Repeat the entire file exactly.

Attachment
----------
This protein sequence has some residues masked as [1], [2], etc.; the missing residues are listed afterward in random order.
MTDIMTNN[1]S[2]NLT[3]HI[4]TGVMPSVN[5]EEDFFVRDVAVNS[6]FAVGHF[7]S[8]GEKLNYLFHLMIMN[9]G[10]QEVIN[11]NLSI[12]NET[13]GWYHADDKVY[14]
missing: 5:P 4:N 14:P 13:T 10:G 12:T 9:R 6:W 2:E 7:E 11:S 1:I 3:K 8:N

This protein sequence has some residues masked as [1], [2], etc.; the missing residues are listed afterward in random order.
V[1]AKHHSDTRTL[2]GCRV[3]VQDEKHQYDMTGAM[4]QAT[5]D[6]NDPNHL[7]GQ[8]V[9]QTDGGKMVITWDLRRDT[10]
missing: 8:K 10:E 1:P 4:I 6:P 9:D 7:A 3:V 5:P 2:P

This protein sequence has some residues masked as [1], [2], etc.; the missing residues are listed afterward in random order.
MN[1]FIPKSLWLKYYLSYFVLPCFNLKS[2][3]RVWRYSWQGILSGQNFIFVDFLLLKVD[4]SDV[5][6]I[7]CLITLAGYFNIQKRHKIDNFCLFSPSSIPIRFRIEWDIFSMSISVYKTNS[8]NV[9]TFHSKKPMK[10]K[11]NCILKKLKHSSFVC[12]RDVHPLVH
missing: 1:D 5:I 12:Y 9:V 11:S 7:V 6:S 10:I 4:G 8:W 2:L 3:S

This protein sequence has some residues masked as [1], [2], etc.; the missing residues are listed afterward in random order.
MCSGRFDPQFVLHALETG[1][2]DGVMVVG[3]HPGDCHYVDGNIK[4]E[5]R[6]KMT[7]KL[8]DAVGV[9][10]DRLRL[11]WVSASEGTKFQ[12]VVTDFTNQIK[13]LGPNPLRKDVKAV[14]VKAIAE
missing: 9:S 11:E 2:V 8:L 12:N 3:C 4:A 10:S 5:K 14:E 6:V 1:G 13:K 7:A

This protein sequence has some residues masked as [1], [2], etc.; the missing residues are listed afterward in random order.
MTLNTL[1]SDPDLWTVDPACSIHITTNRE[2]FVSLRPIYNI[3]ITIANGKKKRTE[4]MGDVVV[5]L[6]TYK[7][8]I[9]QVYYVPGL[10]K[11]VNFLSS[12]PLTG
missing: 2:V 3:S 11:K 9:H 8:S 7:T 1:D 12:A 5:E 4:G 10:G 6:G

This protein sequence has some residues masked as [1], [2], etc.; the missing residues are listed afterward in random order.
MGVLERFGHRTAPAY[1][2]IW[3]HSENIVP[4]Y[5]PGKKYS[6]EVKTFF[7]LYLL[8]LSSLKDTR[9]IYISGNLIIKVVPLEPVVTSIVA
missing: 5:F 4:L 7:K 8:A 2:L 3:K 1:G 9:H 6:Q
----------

This protein sequence has some residues masked as [1], [2], etc.; the missing residues are listed afterward in random order.
MTDIMTNN[1]S[2]NLT[3]HI[4]TGVMPSVN[5]EEDFFVRDVAVNS[6]FAVGHF[7]S[8]GEKLNYLFHLMIMN[9]G[10]QEVIN[11]NLSI[12]NET[13]GWYHADDKVY[14]
missing: 5:P 4:N 14:P 13:T 10:G 12:T 9:R 6:W 2:E 7:E 11:S 1:I 3:K 8:N

This protein sequence has some residues masked as [1], [2], etc.; the missing residues are listed afterward in random order.
V[1]AKHHSDTRTL[2]GCRV[3]VQDEKHQYDMTGAM[4]QAT[5]D[6]NDPNHL[7]GQ[8]V[9]QTDGGKMVITWDLRRDT[10]
missing: 8:K 10:E 1:P 4:I 6:P 9:D 7:A 3:V 5:P 2:P

This protein sequence has some residues masked as [1], [2], etc.; the missing residues are listed afterward in random order.
MN[1]FIPKSLWLKYYLSYFVLPCFNLKS[2][3]RVWRYSWQGILSGQNFIFVDFLLLKVD[4]SDV[5][6]I[7]CLITLAGYFNIQKRHKIDNFCLFSPSSIPIRFRIEWDIFSMSISVYKTNS[8]NV[9]TFHSKKPMK[10]K[11]NCILKKLKHSSFVC[12]RDVHPLVH
missing: 1:D 5:I 12:Y 9:V 11:S 7:V 6:S 10:I 4:G 8:W 2:L 3:S

This protein sequence has some residues masked as [1], [2], etc.; the missing residues are listed afterward in random order.
MCSGRFDPQFVLHALETG[1][2]DGVMVVG[3]HPGDCHYVDGNIK[4]E[5]R[6]KMT[7]KL[8]DAVGV[9][10]DRLRL[11]WVSASEGTKFQ[12]VVTDFTNQIK[13]LGPNPLRKDVKAV[14]VKAIAE
missing: 9:S 11:E 2:V 8:L 12:N 3:C 4:A 10:S 5:K 14:E 6:V 1:G 13:K 7:A

This protein sequence has some residues masked as [1], [2], etc.; the missing residues are listed afterward in random order.
MTLNTL[1]SDPDLWTVDPACSIHITTNRE[2]FVSLRPIYNI[3]ITIANGKKKRTE[4]MGDVVV[5]L[6]TYK[7][8]I[9]QVYYVPGL[10]K[11]VNFLSS[12]PLTG
missing: 2:V 3:S 11:K 9:H 8:S 7:T 1:D 12:A 5:E 4:G 10:G 6:G

This protein sequence has some residues masked as [1], [2], etc.; the missing residues are listed afterward in random order.
MGVLERFGHRTAPAY[1][2]IW[3]HSENIVP[4]Y[5]PGKKYS[6]EVKTFF[7]LYLL[8]LSSLKDTR[9]IYISGNLIIKVVPLEPVVTSIVA
missing: 5:F 4:L 7:K 8:A 2:L 3:K 1:G 9:H 6:Q